When I grow up
I liked to draw as a kid, as all kids do. And somehow people seemed to like my drawings better, and everyone would aww and coo when I told them I’d like to become an artist when I grew up.
Then school and TV formed a large part of my life, and along with the cartoons, I’d also watch Discovery Science, Nat Geo and Animal Planet. That was an age when Edison et al were introduced along with the concepts of simple machines (Tom & Jerry, Wile E Coyote and Acme Corporation helped a lot), and I wanted to become an inventor or a scientist when I grew up.
One time during the third grade, I registered for a drawing competition. The topic was pre-decided, and it was “What do you want to become when you grow up”. The night before (or the morning of the competition, I forget), I was discussing with my family what I could do — doctor was pretty easy, so was police. Teacher was easy to portray, but more work with the students. But none of these are what I really wanted to be. Then my sister suggested a really long kind of complicated word starting with A. I had to learn the spelling too — A-R-C-H-I-T-E-C-T-U-R-E. I loved this. Designing how buildings look — art and utility! This is what I went with, and this word was buried in my head for a long time.
Then science slowly started making itself more and more at home in my head, reality too was setting in. Around a year before hitting my teens — I wanted to be a scientist, a deep sea researcher to be more specific. The Dream: Being lost in the deep sea, discovering.
It was around this age that I also started watching Animal Planet almost exclusively, and becoming a vet was also looking enticing. With mountaineering on the side. The Dream: Going places rescuing animals, sometimes going on expeditions in the wild and scaling heights all over the world.
Then I got back to watching a lot of cartoons and anime, and wanted to be an animator, with art and cartooning on the side (I had not known about “design” at that point of time). The Dream: Traveling all over for inspiration, a world class artist.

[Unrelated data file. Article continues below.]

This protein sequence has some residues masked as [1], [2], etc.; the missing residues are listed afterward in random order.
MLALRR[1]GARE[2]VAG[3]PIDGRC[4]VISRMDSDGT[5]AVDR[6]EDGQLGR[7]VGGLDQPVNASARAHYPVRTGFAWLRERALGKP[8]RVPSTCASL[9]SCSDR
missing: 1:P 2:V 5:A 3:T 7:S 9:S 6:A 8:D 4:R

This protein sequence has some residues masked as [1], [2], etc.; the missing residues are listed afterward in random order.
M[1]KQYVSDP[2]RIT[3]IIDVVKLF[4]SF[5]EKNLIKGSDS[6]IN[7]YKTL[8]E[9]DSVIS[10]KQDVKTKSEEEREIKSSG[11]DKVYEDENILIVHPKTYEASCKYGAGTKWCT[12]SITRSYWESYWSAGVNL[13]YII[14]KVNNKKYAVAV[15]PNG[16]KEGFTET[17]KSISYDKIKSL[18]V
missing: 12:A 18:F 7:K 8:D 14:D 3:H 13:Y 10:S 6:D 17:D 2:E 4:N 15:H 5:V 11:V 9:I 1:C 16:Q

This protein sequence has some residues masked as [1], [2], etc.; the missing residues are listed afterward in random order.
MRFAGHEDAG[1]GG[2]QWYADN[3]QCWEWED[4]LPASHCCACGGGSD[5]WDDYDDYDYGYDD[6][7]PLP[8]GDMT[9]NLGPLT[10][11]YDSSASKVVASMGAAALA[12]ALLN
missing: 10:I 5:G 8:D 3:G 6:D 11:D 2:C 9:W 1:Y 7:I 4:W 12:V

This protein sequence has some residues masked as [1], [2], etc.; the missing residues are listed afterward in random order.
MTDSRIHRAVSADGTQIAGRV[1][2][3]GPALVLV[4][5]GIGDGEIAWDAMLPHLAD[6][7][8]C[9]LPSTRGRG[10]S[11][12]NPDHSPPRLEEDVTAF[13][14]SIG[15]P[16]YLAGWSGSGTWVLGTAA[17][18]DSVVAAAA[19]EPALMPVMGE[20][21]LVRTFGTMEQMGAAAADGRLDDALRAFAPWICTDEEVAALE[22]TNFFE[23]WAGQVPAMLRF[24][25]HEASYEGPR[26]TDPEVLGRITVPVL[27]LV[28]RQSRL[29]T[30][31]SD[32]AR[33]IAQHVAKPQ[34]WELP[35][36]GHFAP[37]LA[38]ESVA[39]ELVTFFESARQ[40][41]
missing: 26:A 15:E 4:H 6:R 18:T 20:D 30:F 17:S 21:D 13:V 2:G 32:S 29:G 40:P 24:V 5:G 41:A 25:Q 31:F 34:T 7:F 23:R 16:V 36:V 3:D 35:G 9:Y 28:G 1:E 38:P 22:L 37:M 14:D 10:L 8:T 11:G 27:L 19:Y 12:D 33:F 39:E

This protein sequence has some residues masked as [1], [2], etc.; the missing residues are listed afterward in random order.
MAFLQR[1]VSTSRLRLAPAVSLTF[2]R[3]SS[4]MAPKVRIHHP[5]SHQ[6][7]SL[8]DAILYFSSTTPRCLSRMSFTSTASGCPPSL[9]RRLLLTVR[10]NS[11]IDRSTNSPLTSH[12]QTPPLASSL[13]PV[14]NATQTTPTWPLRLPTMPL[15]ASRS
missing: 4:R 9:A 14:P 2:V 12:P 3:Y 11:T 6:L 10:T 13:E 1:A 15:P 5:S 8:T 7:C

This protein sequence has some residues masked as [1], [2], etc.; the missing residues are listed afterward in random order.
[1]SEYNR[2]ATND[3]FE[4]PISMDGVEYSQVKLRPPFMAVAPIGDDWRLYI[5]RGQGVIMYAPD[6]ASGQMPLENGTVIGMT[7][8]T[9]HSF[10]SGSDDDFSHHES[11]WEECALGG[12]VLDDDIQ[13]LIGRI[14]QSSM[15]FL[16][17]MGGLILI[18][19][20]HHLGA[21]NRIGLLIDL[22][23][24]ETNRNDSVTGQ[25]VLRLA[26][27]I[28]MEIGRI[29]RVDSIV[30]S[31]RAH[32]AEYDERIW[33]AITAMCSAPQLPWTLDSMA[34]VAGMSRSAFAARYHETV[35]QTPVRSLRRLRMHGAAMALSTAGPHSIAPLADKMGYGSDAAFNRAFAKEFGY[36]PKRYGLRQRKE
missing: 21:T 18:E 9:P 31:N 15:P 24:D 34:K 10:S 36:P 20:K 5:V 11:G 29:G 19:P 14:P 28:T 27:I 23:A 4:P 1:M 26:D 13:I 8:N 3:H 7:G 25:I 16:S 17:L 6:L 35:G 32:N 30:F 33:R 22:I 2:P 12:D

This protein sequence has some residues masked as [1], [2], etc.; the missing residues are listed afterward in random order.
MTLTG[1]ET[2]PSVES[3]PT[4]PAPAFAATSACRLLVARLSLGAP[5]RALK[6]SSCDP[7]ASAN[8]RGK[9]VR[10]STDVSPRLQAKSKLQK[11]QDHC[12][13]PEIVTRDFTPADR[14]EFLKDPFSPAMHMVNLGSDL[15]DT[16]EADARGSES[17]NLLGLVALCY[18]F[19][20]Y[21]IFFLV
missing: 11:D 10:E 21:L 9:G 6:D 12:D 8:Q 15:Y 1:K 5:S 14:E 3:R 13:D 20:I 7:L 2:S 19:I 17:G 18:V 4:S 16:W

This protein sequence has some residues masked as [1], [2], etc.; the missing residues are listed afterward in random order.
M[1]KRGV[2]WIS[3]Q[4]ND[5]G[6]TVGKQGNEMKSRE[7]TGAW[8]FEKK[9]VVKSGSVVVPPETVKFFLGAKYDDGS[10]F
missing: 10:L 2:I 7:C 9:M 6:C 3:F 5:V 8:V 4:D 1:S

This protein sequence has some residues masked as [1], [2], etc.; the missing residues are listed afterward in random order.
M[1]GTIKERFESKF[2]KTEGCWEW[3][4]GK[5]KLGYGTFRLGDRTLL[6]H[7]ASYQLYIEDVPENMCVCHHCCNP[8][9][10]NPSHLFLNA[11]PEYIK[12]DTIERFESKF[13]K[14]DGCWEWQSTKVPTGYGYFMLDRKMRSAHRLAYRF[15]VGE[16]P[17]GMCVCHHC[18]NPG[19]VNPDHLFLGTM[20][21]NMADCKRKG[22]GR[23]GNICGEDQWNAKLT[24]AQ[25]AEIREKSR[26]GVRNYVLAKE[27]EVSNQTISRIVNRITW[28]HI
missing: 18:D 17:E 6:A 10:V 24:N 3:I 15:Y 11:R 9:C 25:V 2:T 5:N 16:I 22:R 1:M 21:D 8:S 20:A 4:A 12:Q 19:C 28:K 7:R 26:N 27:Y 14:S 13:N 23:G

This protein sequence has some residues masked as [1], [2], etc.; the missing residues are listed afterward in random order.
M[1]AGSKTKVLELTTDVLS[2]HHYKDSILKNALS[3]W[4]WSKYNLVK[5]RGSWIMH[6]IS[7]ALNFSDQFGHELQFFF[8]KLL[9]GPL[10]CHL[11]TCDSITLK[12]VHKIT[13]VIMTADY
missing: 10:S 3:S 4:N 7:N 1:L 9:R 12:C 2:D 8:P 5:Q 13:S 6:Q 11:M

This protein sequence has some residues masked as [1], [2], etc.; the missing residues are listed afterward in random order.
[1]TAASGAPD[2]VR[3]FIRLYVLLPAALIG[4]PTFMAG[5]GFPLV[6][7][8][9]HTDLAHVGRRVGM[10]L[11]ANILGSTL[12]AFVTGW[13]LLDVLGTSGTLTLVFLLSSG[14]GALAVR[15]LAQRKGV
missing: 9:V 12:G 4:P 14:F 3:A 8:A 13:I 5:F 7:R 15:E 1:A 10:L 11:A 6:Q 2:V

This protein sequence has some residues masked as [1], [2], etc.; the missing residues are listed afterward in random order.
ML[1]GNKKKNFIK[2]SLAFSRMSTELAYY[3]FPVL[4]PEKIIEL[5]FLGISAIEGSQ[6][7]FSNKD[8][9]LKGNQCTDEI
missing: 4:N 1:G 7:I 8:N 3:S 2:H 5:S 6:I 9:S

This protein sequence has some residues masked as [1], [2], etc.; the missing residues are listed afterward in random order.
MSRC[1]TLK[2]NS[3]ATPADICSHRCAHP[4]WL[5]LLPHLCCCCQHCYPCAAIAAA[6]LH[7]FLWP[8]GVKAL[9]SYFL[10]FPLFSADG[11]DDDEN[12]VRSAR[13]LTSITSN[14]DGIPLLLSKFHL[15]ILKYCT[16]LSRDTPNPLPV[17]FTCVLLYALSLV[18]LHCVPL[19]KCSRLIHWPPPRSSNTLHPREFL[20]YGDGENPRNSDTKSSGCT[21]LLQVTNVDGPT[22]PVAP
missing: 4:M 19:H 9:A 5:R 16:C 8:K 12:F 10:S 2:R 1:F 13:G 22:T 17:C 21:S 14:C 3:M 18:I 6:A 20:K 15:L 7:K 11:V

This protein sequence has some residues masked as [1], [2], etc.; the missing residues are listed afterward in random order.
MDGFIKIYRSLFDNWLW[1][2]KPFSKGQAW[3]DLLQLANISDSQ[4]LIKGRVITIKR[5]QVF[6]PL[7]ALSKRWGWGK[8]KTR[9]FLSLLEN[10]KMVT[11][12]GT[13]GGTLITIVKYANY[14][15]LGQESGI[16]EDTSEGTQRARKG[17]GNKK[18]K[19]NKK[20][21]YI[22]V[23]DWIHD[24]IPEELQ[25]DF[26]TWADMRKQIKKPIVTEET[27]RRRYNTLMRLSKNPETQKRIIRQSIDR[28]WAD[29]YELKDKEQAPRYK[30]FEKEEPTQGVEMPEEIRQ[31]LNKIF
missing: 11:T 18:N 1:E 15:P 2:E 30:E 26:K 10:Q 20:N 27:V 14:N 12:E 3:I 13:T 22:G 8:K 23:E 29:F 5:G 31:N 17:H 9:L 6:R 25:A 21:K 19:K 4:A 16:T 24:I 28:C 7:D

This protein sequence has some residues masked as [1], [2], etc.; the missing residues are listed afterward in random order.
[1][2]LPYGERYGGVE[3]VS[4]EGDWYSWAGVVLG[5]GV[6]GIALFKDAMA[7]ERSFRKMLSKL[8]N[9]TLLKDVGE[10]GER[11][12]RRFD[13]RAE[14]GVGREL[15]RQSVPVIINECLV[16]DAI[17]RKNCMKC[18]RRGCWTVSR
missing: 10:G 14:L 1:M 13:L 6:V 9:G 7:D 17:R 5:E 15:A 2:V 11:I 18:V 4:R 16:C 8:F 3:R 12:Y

All along the way, books came and went. Young adult fiction, fantasy, comics, anything and everything. Most of them about going on an adventure and finding treasure. The treasure was anything — actual treasure, rags-to-riches stories, a special someone, a sense of belonging, interesting stories and people from all around the world, or finding the core of your own self. The wanting to be an explorer was very strong, I’d base my fantasies and playtime on this — take my cycle and set out on roads I have never taken before. I did have a great sense of direction. Unfortunately, I was never truly lost to the point of asking for directions or finding myself in a pickle.
Nearing the end of my school, I also watched a lot of Travel And Living. The desire always burned night and day. I wanted to be inside that television set and explore all the places, eat all the interesting food, do all the things I never knew even existed until that moment. But that’s all it was, a burning desire. It could never strike that I could make it happen and be an explorer. I did not know who I could turn to, and believed it’s not practical and did not really mention it. I settled for making enough money working a job and going on a world tour. That was The Dream when I started college.
A few years later, here I am, more lost than before, not knowing which way to take. I can see a few feet away on every fork ahead of me, but nothing spectacular stands out. I collect the tools that will help me to some extent in some of the forks, not knowing which one I will actually use. I have always wanted to be lost, now that I have “grown up” I permanently am.